Dubbed FixMyMovie, it can take grainy and jerky video and turn it into smooth video with four times better resolution. Over time, the technology can consume a lot of graphics horsepower as it improves its ability to convert lousy videos into works of art. And that’s why Nvidia is announcing today that it has taken a stake in MotionDSP. The amount isn’t being disclosed.
Sean Varah, chief executive of the company, said that MotionDSP has a new version of its software, code-named Carmel, which uses sophisticated techniques to track objects across multiple frames of video. It then deletes the noise, or visual flaws, from the scene. And it can intelligently fill out the video with the right details if one of the frames becomes fuzzy or slows down. It does so by looking at about 60 frames of video and making comparisons among them. Then it mathematically enhances or deletes parts of the video, correcting for motion blur and poor lighting conditions.
The San Mateo, Calif.-based company debuted its FixMyMovie consumer technology at the DEMOfall 07 conference. It received a small amount of funding from the CIA’s In-Q-Tel venture fund last year and has previously deployed a high-end video-smoothing technology for security purposes. Varah said that the Secret Service, CNN, law enforcement agencies and others are using it in a “CSI”-style video forensics work. That version costs thousands of dollars, but the consumer version will debut at under $100 early next year.
The company has 17 employees and was founded in 2005. It raised its angel funds in March 2006 and has struggled to raise more money for a while now. Even after the funds from the CIA, its backing totaled a mere $1 million. So it is taking the money from Nvidia as part of its Series A (first round). Varah said the company continues to try to raise its first round, despite the difficult fundraising environment now.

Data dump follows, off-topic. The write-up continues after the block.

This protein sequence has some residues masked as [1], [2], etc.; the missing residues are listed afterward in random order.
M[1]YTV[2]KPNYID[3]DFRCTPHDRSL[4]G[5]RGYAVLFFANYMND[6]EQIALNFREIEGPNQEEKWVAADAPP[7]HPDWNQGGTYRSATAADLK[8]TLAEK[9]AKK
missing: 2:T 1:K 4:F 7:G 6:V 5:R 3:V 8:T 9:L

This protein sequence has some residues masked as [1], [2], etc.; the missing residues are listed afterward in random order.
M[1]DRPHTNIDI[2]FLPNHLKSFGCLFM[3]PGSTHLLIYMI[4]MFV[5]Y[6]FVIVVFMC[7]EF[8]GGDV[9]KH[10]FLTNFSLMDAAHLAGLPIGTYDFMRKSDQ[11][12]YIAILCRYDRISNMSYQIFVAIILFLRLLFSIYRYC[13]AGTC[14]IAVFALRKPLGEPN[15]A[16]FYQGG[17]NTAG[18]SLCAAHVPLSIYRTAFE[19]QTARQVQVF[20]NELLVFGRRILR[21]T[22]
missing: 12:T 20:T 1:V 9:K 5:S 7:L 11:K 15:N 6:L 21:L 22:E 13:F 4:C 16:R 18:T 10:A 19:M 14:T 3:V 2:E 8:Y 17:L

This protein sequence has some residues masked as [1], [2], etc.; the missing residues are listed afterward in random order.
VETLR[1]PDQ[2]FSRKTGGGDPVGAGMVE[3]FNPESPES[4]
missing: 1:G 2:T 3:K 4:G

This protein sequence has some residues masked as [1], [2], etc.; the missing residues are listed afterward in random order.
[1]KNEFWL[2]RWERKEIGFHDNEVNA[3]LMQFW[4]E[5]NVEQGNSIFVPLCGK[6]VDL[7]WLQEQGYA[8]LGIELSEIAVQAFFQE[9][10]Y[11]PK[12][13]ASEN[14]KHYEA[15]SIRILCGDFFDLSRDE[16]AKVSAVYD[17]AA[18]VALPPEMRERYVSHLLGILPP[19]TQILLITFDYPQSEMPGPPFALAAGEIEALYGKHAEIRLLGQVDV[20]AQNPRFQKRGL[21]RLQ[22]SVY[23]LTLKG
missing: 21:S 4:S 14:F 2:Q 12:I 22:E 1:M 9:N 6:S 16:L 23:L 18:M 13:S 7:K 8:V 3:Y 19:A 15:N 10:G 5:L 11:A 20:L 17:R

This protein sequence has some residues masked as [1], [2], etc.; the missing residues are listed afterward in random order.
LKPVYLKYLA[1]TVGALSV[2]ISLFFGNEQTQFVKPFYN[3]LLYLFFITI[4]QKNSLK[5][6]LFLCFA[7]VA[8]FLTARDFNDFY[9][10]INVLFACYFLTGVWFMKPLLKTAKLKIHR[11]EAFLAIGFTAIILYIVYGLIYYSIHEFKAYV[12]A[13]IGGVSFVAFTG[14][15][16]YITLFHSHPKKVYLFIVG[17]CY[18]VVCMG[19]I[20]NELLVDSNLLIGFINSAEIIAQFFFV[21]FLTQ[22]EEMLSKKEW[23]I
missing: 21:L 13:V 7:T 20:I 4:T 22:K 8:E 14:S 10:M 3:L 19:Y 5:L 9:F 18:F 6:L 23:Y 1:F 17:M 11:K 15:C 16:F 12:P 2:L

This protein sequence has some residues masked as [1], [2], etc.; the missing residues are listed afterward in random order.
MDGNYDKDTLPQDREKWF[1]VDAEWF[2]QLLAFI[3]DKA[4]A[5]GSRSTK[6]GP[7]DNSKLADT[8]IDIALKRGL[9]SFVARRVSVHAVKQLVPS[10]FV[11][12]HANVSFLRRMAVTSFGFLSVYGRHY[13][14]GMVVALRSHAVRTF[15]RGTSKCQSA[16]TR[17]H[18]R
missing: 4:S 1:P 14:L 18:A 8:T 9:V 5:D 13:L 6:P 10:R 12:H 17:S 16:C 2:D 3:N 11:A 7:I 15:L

The technology was originally initiated by Peyman Milansar, an electrical engineering professor at the University of California at Santa Cruz. Over the past few years, MotionDSP has adapted that work and refined it so it could be built into products.
Over time, Varah said the technology could be used to smooth out real-time video, such as video confererence calls. Varah said that MotionDSP is using Nvidia’s CUDA programming language to tap the graphics chip’s power for its real-time version.
By doing so, Varah said it can improve video performance five-fold. Nvidia is investing in the technology out of the belief that it can increase demand for its graphics chips if it can create non-gaming applications that can increase overall graphics processing demand.